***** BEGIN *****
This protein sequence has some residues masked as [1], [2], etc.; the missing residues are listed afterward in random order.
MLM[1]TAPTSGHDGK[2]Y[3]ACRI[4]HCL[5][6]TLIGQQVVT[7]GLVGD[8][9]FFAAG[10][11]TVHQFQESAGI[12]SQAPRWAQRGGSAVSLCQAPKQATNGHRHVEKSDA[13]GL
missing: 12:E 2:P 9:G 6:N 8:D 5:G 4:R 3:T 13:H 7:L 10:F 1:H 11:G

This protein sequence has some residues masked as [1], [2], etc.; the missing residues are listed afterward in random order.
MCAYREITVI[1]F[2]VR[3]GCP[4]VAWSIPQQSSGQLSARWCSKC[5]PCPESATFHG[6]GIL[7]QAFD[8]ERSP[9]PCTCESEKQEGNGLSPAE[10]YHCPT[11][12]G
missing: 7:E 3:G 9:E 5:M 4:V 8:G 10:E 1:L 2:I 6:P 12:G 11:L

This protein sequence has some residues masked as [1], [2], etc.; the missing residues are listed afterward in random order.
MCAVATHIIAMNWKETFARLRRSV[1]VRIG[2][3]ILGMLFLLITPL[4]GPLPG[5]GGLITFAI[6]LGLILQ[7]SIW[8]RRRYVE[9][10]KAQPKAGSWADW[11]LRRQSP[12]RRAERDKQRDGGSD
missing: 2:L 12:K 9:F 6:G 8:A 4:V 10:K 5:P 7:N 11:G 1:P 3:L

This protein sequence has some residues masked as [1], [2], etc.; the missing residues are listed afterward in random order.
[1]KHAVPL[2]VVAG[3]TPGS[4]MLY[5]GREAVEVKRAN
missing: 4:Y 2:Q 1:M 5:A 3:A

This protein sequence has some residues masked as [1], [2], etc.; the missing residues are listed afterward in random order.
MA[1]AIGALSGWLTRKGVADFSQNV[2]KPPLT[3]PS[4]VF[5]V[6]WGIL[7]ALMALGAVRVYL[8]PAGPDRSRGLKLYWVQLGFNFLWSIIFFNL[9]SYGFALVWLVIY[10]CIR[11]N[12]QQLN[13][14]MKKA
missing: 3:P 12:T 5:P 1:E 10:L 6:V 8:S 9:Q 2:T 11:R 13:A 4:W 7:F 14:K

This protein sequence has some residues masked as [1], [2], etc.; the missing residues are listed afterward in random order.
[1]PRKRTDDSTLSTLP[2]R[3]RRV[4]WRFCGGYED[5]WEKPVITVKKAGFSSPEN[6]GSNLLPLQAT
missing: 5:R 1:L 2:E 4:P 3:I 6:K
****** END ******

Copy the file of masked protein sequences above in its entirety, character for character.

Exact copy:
This protein sequence has some residues masked as [1], [2], etc.; the missing residues are listed afterward in random order.
MLM[1]TAPTSGHDGK[2]Y[3]ACRI[4]HCL[5][6]TLIGQQVVT[7]GLVGD[8][9]FFAAG[10][11]TVHQFQESAGI[12]SQAPRWAQRGGSAVSLCQAPKQATNGHRHVEKSDA[13]GL
missing: 12:E 2:P 9:G 6:N 8:D 5:G 4:R 3:T 13:H 7:L 10:F 1:H 11:G

This protein sequence has some residues masked as [1], [2], etc.; the missing residues are listed afterward in random order.
MCAYREITVI[1]F[2]VR[3]GCP[4]VAWSIPQQSSGQLSARWCSKC[5]PCPESATFHG[6]GIL[7]QAFD[8]ERSP[9]PCTCESEKQEGNGLSPAE[10]YHCPT[11][12]G
missing: 7:E 3:G 9:E 5:M 4:V 8:G 10:E 1:L 2:I 6:P 12:G 11:L

This protein sequence has some residues masked as [1], [2], etc.; the missing residues are listed afterward in random order.
MCAVATHIIAMNWKETFARLRRSV[1]VRIG[2][3]ILGMLFLLITPL[4]GPLPG[5]GGLITFAI[6]LGLILQ[7]SIW[8]RRRYVE[9][10]KAQPKAGSWADW[11]LRRQSP[12]RRAERDKQRDGGSD
missing: 2:L 12:K 9:F 6:G 8:A 4:V 10:K 5:P 7:N 11:G 1:P 3:L

This protein sequence has some residues masked as [1], [2], etc.; the missing residues are listed afterward in random order.
[1]KHAVPL[2]VVAG[3]TPGS[4]MLY[5]GREAVEVKRAN
missing: 4:Y 2:Q 1:M 5:A 3:A

This protein sequence has some residues masked as [1], [2], etc.; the missing residues are listed afterward in random order.
MA[1]AIGALSGWLTRKGVADFSQNV[2]KPPLT[3]PS[4]VF[5]V[6]WGIL[7]ALMALGAVRVYL[8]PAGPDRSRGLKLYWVQLGFNFLWSIIFFNL[9]SYGFALVWLVIY[10]CIR[11]N[12]QQLN[13][14]MKKA
missing: 3:P 12:T 5:P 1:E 10:L 6:V 8:S 9:Q 2:T 11:R 13:A 4:W 7:F 14:K

This protein sequence has some residues masked as [1], [2], etc.; the missing residues are listed afterward in random order.
[1]PRKRTDDSTLSTLP[2]R[3]RRV[4]WRFCGGYED[5]WEKPVITVKKAGFSSPEN[6]GSNLLPLQAT
missing: 5:R 1:L 2:E 4:P 3:I 6:K